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Corruption in America: From Benjamin Franklin’s Snuff Box to Citizens United – Book Salon Preview

Corruption in America: From Benjamin Franklin’s Snuff Box to Citizens United

Chat with Zephyr Teachout about her new book. Hosted by Matt Stoller. Today at 5pm ET, 2pm PT.

When Louis XVI presented Benjamin Franklin with a snuff box encrusted with diamonds and inset with the King’s portrait, the gift troubled Americans: it threatened to “corrupt” Franklin by clouding his judgment or altering his attitude toward the French in subtle psychological ways. This broad understanding of political corruption—rooted in ideals of civic virtue—was a driving force at the Constitutional Convention.

For two centuries the framers’ ideas about corruption flourished in the courts, even in the absence of clear rules governing voters, civil officers, and elected officials. Should a law that was passed by a state legislature be overturned because half of its members were bribed? What kinds of lobbying activity were corrupt, and what kinds were legal? When does an implicit promise count as bribery? In the 1970s the U.S. Supreme Court began to narrow the definition of corruption, and the meaning has since changed dramatically. No case makes that clearer than Citizens United.

In 2010, one of the most consequential Court decisions in American political history gave wealthy corporations the right to spend unlimited money to influence elections. Justice Anthony Kennedy’s majority opinion treated corruption as nothing more than explicit bribery, a narrow conception later echoed by Chief Justice Roberts in deciding McCutcheon v. FEC in 2014. With unlimited spending transforming American politics for the worse, warns Zephyr Teachout, Citizens United and McCutcheon were not just bad law but bad history. If the American experiment in self-government is to have a future, then we must revive the traditional meaning of corruption and embrace an old ideal.

Zephyr Teachout is Associate Professor of Law at Fordham University.  (Harvard University Press)

 

Corruption in America: A Conversation with Zephyr Teachout:

 

The Bare Knuckle Fight Against Money in Politics, Zephyr Teachout and Lawrence Lessig with Bill Moyers:

 

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Corruption in America: From Benjamin Franklin’s Snuff Box to Citizens United – Book Salon Preview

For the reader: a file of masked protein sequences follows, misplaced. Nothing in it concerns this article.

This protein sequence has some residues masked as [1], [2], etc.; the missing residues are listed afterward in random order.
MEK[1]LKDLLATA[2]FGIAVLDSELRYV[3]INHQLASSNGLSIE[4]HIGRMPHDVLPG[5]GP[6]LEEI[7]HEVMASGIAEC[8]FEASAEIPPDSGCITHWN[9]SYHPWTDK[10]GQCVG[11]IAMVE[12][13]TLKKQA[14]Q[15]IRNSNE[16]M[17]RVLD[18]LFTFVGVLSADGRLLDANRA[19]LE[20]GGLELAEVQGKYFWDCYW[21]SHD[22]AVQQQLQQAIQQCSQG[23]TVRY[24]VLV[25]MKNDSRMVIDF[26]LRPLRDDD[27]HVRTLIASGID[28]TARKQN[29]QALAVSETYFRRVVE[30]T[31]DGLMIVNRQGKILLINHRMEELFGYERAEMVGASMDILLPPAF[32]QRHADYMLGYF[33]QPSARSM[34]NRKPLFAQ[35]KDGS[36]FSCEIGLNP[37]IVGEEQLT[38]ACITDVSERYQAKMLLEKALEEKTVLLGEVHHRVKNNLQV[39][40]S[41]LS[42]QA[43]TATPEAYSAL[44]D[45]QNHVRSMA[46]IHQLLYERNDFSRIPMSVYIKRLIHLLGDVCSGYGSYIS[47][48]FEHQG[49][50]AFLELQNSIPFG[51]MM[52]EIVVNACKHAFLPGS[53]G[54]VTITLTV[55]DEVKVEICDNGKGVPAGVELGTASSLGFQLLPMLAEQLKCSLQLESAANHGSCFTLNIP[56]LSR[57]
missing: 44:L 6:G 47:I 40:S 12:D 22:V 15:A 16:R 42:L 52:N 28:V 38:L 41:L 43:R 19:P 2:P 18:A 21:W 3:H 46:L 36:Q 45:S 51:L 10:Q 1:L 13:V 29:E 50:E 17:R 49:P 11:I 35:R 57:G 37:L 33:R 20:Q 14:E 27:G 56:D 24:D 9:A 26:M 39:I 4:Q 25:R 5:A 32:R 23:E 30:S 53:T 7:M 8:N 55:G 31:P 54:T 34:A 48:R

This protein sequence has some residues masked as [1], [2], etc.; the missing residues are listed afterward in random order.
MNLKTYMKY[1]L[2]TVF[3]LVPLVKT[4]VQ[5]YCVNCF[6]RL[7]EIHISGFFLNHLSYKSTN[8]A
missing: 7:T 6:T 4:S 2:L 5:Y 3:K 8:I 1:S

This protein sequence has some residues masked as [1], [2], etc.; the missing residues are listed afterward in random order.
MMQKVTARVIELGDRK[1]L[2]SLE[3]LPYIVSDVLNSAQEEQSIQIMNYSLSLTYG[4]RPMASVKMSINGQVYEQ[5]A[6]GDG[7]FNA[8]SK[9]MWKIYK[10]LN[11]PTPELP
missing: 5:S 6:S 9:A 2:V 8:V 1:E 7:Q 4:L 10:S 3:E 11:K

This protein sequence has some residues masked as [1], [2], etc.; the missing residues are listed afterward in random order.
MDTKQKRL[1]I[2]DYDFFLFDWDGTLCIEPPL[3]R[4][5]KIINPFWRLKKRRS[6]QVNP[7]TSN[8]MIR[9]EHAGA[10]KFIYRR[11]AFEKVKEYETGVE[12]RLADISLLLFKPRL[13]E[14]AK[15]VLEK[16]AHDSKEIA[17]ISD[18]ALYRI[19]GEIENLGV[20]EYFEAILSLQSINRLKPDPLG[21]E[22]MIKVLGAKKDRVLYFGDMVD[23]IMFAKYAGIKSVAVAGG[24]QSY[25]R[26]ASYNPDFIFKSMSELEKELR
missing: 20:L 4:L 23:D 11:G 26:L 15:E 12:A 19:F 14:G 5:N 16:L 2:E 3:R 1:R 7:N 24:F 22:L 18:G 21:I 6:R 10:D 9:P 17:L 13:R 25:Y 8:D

Corruption in America: From Benjamin Franklin’s Snuff Box to Citizens United

Chat with Zephyr Teachout about her new book. Hosted by Matt Stoller. Today at 5pm ET, 2pm PT.

When Louis XVI presented Benjamin Franklin with a snuff box encrusted with diamonds and inset with the King’s portrait, the gift troubled Americans: it threatened to “corrupt” Franklin by clouding his judgment or altering his attitude toward the French in subtle psychological ways. This broad understanding of political corruption—rooted in ideals of civic virtue—was a driving force at the Constitutional Convention.

For two centuries the framers’ ideas about corruption flourished in the courts, even in the absence of clear rules governing voters, civil officers, and elected officials. Should a law that was passed by a state legislature be overturned because half of its members were bribed? What kinds of lobbying activity were corrupt, and what kinds were legal? When does an implicit promise count as bribery? In the 1970s the U.S. Supreme Court began to narrow the definition of corruption, and the meaning has since changed dramatically. No case makes that clearer than Citizens United.

In 2010, one of the most consequential Court decisions in American political history gave wealthy corporations the right to spend unlimited money to influence elections. Justice Anthony Kennedy’s majority opinion treated corruption as nothing more than explicit bribery, a narrow conception later echoed by Chief Justice Roberts in deciding McCutcheon v. FEC in 2014. With unlimited spending transforming American politics for the worse, warns Zephyr Teachout, Citizens United and McCutcheon were not just bad law but bad history. If the American experiment in self-government is to have a future, then we must revive the traditional meaning of corruption and embrace an old ideal.

Zephyr Teachout is Associate Professor of Law at Fordham University.  (Harvard University Press)

 

Corruption in America: A Conversation with Zephyr Teachout:

 

The Bare Knuckle Fight Against Money in Politics, Zephyr Teachout and Lawrence Lessig with Bill Moyers:

 

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